• FEEL: When the hat gets passed, we can notice whether our fear arises, even a little bit.
  • HEAL: We then can say the fear prayer found in The Big Book on page 68: “We ask Him to remove our fear and direct our attention to what He would have us be.”
  • DEAL: Finally, we chip in.

For those who feel scared to put in anything, any amount will do. For those who put in less than they could, adding a little more than usual can help. No matter what we put in, what we are really doing is expressing faith that our Higher Power will both change us by helping us with this fear and work through us and OA to help others.

What do we get out of it? A low-risk opportunity for instant spiritual growth. A healthier OA. Freedom from the bondage of self that the Third Step prayer talks about. One dollar buys about 0.4 gallons of gasoline: We might walk somewhere during the week when we usually would drive. One dollar buys a bottle of premium seltzer water: We might have tap water one day a week instead of the bubbly. One dollar buys half a cup of coffee: Is there a cup we could do without once a week? Heck, we used to use that dollar on penny candy or cheap snack cakes, and we would gladly trade that for relief from compulsive eating!

As often is the case in OA, when we take courage from our Higher Power and do the thing we don’t want to, we receive a reward much greater than what we hesitatingly put it. Each time we do so, we take another step toward serenity and another step away from a life of anxiety and worry.

Step of the Month: Step 7, Surrendering

7. Humbly asked God to remove our shortcomings.

We make a lot of surrenders in OA. In Step 1, we finally surrender to the facts—we can’t get over compulsive eating by ourselves. In Steps 2 and 3, we surrender to the idea that there’s something more powerful than our own wills, and that we need spiritual direction to get better. In Steps 4 and 5, we surrender any notion that we were blameless in the mess we’ve made of our lives. In Step 6, we took one last look at the truth of our lives and said, yes, we are ready to have removed those defects of character that got us into this compulsive-eating mess in the first place.

So now comes Step 7, the actual removal.

The action of Step 7 isn’t just in the asking, however. Yes, must ask God, Take this, please. But we also have to take the action of letting go of whatever we’re holding onto. Sometimes we balk at doing so. We’re concerned that without those flaws in our makeup we won’t be ourselves any longer. We’ll just be automatons. “I’d rather be depressed, angry, miserable, and eating my face off,” says some voice in our heads, “than the puppet of some Higher Power I can’t even see.” If our minds, diseased as they are, rebel at Step 7, at the notion of surrendering our defects of character to HP, we might think of some analogies. If our trash smelled putrid on a hot summer day, would we stand at our garbage can, holding the stinking bag over it and wondering whether we should drop it in? If we’re holding a full baby diaper, do we weigh the pros and cons of tossing it in the trash? Don’t we always flush?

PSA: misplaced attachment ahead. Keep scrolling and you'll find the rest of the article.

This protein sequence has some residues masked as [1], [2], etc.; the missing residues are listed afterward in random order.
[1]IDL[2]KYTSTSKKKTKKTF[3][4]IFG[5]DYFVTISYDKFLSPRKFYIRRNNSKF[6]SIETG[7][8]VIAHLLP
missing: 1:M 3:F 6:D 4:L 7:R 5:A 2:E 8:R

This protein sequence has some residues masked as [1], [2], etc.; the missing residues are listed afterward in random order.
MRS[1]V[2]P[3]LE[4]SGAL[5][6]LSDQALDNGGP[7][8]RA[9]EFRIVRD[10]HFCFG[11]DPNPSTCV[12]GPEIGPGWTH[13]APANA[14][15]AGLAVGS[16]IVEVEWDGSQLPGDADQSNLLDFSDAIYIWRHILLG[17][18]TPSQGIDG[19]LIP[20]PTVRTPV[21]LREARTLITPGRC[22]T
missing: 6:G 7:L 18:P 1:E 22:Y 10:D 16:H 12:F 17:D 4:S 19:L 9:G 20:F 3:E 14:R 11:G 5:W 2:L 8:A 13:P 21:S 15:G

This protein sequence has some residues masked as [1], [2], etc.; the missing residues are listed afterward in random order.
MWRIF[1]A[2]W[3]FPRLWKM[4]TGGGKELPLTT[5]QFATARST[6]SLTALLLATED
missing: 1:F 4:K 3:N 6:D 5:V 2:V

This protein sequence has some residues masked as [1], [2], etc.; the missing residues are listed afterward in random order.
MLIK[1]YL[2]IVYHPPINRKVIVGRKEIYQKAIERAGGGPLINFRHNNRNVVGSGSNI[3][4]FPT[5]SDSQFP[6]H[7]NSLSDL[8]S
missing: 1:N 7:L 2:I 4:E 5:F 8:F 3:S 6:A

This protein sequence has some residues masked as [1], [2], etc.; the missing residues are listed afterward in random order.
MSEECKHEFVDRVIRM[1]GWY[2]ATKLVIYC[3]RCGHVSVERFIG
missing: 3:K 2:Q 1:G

We can ask ourselves two questions:

  1. Do the people I know in OA who’ve gone through Step 7 act like Godbots? Or are they choosing to exercise free will in a spiritual way?
  2. Do I really want life to suck, to die young, and to be in mental, spiritual, and physical agony for however many days I have left?

When we put it squarely like that, it’s not much of a choice. We have to let go of, to surrender, our defects if we want to lead a sane and happy life. If we hold onto them for fear of losing control, then our disease has won out, and we will continue to suffer until we are ready to surrender.

But why not simply try it God’s way? Whatever that means to us. If our conception of God remains such that we don’t trust him/her/it/they with our defects of character, then we may need to reconsider that conception and find a God idea that will allow us to transfer this burden.

No matter what, though, anything is likely better than where we’ve been. Anyway, this is a very low-risk proposition. If letting got remove our defects doesn’t ultimately work out, we’ve lost nothing except maybe a few pounds. We can always go back to being miserable if that’s what we want.